CREDIT YINAN CHEN/CREATIVE COMMONS

This week on Sound Effect, we hear about changes of scenery. We bring you stories of people who were exposed to a whole different part of the world, a culture they weren't familiar with, or a lifestyle they never imagined.

The Logging Camp

Will James / knkx

Imagine growing up in a state to total innocence and freedom.

You're a child, and you have an infinity of woods and mountains to explore. You eat fresh blackberries your mother picks in the forest. All the dangers of the modern world are miles away.

Everyone in town is like an uncle, a mother, a grandmother. They dress up as Santa Claus for Christmas and stage a big egg hunt every Easter. 

Rex Hohlbine / Facing Homelesness

 

One way to get a different view and to exit your comfort zone is to trade the warm and dry home you live in for a camper van that will take you around the country to meet and help the homeless. You'll also bring your nine-year-old along for this adventure.

 

This is what Jennifer Underwood of Seattle is doing with her daughter, Rory. They are on a national tour called, “Just Say Hello.”

 

Courtesy of Paul Wager

I have never considered myself a musician. My father paid for more weeks of piano lessons for me than I was willing to attend and my stretch as a bassist in a high school rock band lasted just long enough for me to learn the bass line to Pink Floyd’s "Money." But for some reason, after turning 33, I decided to take up the drums. I took one lesson from a friend and felt more enchanted by music than I have, well, ever.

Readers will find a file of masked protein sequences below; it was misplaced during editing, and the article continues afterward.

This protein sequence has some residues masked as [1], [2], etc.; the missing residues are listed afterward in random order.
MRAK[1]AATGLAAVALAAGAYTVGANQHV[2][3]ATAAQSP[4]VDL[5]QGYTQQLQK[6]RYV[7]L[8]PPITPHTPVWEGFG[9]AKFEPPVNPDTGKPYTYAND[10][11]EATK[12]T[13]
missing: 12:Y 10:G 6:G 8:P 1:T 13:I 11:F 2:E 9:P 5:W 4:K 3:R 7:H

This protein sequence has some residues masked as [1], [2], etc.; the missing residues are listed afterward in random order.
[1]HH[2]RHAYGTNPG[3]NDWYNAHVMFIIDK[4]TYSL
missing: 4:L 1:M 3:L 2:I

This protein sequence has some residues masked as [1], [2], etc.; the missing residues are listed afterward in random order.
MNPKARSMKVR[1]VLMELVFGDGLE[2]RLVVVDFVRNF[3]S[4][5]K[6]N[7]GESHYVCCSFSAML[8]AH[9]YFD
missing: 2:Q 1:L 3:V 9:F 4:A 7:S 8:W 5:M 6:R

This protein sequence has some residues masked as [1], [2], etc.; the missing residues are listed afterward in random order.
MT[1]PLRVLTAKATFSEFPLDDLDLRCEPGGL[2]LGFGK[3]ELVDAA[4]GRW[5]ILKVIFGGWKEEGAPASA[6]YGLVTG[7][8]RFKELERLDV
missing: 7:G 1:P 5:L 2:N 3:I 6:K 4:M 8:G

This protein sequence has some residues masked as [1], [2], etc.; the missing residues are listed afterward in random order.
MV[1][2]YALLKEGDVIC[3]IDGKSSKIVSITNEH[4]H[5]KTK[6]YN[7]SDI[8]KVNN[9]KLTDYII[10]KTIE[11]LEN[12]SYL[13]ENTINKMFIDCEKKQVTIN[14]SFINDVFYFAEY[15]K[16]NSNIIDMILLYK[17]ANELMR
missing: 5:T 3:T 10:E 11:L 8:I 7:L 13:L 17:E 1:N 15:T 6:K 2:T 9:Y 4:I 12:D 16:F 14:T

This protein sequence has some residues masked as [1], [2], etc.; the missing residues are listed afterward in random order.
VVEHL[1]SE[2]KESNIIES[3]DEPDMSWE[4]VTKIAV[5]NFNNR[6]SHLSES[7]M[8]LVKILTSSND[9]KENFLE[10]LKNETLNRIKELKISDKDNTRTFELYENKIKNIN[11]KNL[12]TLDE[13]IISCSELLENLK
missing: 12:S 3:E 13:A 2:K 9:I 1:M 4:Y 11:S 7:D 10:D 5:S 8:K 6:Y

Robert Hood / Fred Hutch

Maxine Linial is a virologist at the Fred Hutchinson Cancer Research Center and one of the world's leading researchers on an obscure group of microorganisms called simian foamy viruses.

She’s been at the Hutch for 40 years looking through microscopes in the lab and studying swirling cells in petri dishes. However, that changed very suddenly five years ago.

Courtesy Erika Lee Bigelow

Erika Lee Bigelow was out for St. Patrick’s Day in Portland when she saw a card advertising a contest hosted by the beer company Guinness.  You had to write a 50-word essay finishing the sentence ‘The perfect pint of Guinness ...” The grand prize was a pub in Ireland. That’s right, you could win your own pub. So she wrote her essay:

Allie Ferguson / knkx

This week on Sound Effect, we look back at our favorite stories from 2016. 

The Tree Hunter

Tacoma arborist Mik Miazio is a part of a national group of arborists and citizen scientists obsessed with finding the tallest trees of each species. He explains why he loves searching for these old growth forests.

Allie Ferguson / knkx

Tacoma arborist Mik Miazio loves trees. He has loved them since he was a kid growing up in New Jersey.

"I remember climbing my first tree when I was a kid. As soon as I was able to, I would jump right in there and disappear. I’m in my own world right there," Miazio said.

It was this love that led Miazio to discover the tallest tree in Tacoma's Point Defiance Park. He noticed the giant Douglas Fir poking out of the canopy when he moved to Tacoma three years ago.

Jennifer Wing / knkx